Radical Islamist cleric Abu Qatada left a British prison on Saturday ahead of his deportation to Jordan to face terror charges, as a nearly decade-long legal battle by successive governments to expel him neared its end.
Britain is deporting the 53-year-old Palestinian-born preacher after London and Amman last month formally approved a treaty guaranteeing that evidence obtained by torture would not be used against him in any trial.
The burly, bearded mullah was once dubbed Osama bin Laden’s right-hand man in Europe by a Spanish judge, while British Prime Minister David Cameron has said he will be “one of the happiest people in Britain” when he leaves.
A police convoy consisting of a blue police armoured van believed to be carrying Abu Qatada, two saloon cars and a Range Rover swept out of Belmarsh prison in southeast London at high speed just before midnight, an AFP photographer said.
He is expected to fly out of RAF Northolt airbase in west London in the early hours of Sunday on a chartered jet, British media reported. Jordanian officials have told AFP they expect him to arrive in Amman on Sunday morning.
There was no immediate comment from the Home Office, or interior ministry.
Abu Qatada’s wife and five children are expected to remain in Britain, where he first came in 1993 seeking asylum.
The radical cleric has been in and out of British prisons since 2002 and London has been trying to deport him since 2005, but was blocked by courts in Britain and in Europe.
His lawyers unexpectedly said in May that he would return there once the fair trial treaty was ratified by the Jordanian parliament.
Born Omar Mahmud Mohammed Otman in Bethlehem in the now Israeli-occupied West Bank, Abu Qatada is a Jordanian national because the town was part of Jordan when he was born.
He was condemned to death in 1999 for conspiracy to carry out terror attacks including on the American school in Amman but the sentence was immediately reduced to life imprisonment with hard labour.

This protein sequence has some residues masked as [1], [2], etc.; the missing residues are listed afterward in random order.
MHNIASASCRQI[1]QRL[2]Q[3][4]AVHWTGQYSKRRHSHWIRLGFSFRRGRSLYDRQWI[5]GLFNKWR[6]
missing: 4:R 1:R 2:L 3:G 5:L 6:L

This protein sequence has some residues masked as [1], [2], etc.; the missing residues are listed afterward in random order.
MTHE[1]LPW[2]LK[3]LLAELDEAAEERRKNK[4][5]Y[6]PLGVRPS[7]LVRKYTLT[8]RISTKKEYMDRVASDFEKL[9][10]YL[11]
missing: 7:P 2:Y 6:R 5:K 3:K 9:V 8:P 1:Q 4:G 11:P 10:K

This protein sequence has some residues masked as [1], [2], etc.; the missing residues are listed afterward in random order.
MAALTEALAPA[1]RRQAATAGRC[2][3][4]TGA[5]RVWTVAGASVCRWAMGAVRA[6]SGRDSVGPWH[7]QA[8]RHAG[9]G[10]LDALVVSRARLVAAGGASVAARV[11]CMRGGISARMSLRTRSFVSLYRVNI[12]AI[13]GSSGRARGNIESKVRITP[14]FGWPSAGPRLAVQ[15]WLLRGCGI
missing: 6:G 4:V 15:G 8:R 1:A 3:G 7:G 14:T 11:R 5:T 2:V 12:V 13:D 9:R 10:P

In 2000, he was sentenced to 15 years for plotting to carry out terror attacks on tourists during the millennium celebrations in Jordan.
Under Jordanian law, Abu Qatada faces retrial for the offences on his return, because the original convictions were made in absentia.
Videotapes of his sermons were allegedly found in the Hamburg flat of 9/11 ringleader Mohammed Atta while top Spanish judge Baltasar Garzon once branded Abu Qatada Osama bin Laden’s deputy in Europe, although Abu Qatada denies ever having met the slain Al-Qaeda leader.
Jordanian Salafist leader Mohammad Shalabi, who is better known as Abu Sayyaf, told AFP this week that his followers were hopeful Abu Qatada would be allowed to go home instead of returning to jail.
“God willing, he will be declared innocent after a fair and quick trial,” Shalabi said.
Detained under anti-terror legislation in Britain in 2002 and held in custody or under tight bail conditions ever since, on the basis of intelligence assessments that he was a spiritual mentor for recruits to Al-Qaeda, Abu Qatada has never been prosecuted for any crime in Britain.
Britain began formal proceedings to deport him in 2005 in a legal fight that the government says has cost more than Â£1.7 million ($2.7 million, two million euros).
His lawyers took his case to European human rights judges who ruled earlier attempts to extradite him illegal on the grounds that evidence might be used against him that had been obtained by torture.
But while the case was bouncing in and out of the courts, British Home Secretary Theresa May was negotiating the so-called “Treaty on Mutual Legal Assistance in Criminal Matters” with Jordan, which she announced in April.
The treaty was then ratified by the British and Jordanian parliaments.
It does not specifically refer to Abu Qatada’s case but May said it should allay any remaining fears about torture-tainted evidence.